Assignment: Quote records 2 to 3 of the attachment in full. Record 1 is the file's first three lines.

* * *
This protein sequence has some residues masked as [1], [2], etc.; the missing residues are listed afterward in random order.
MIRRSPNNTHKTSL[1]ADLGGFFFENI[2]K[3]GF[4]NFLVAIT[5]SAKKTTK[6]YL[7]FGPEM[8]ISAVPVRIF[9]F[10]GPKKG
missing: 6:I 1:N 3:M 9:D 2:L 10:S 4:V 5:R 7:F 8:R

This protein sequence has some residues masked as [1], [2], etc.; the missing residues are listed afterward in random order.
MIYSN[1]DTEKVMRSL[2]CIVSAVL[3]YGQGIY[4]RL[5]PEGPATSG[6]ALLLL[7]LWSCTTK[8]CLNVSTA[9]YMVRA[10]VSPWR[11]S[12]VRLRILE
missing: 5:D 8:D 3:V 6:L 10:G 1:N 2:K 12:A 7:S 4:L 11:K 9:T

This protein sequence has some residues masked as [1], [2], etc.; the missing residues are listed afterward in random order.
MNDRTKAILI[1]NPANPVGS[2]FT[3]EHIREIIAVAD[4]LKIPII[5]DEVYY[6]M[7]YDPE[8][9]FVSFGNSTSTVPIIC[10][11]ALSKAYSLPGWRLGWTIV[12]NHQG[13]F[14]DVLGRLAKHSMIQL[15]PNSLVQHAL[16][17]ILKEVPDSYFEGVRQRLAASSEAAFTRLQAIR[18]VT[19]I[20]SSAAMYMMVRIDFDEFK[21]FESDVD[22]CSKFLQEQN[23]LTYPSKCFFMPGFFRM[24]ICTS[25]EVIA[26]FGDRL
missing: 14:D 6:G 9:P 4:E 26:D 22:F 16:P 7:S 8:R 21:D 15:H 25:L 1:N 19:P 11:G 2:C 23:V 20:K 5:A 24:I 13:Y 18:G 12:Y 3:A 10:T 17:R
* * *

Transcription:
This protein sequence has some residues masked as [1], [2], etc.; the missing residues are listed afterward in random order.
MIYSN[1]DTEKVMRSL[2]CIVSAVL[3]YGQGIY[4]RL[5]PEGPATSG[6]ALLLL[7]LWSCTTK[8]CLNVSTA[9]YMVRA[10]VSPWR[11]S[12]VRLRILE
missing: 5:D 8:D 3:V 6:L 10:G 1:N 2:K 12:A 7:S 4:L 11:K 9:T

This protein sequence has some residues masked as [1], [2], etc.; the missing residues are listed afterward in random order.
MNDRTKAILI[1]NPANPVGS[2]FT[3]EHIREIIAVAD[4]LKIPII[5]DEVYY[6]M[7]YDPE[8][9]FVSFGNSTSTVPIIC[10][11]ALSKAYSLPGWRLGWTIV[12]NHQG[13]F[14]DVLGRLAKHSMIQL[15]PNSLVQHAL[16][17]ILKEVPDSYFEGVRQRLAASSEAAFTRLQAIR[18]VT[19]I[20]SSAAMYMMVRIDFDEFK[21]FESDVD[22]CSKFLQEQN[23]LTYPSKCFFMPGFFRM[24]ICTS[25]EVIA[26]FGDRL
missing: 14:D 6:G 9:P 4:E 26:D 22:F 16:P 7:S 8:R 21:D 15:H 25:L 1:N 19:P 11:G 2:C 23:V 20:K 5:A 24:I 13:Y 18:G 12:Y 3:A 10:T 17:R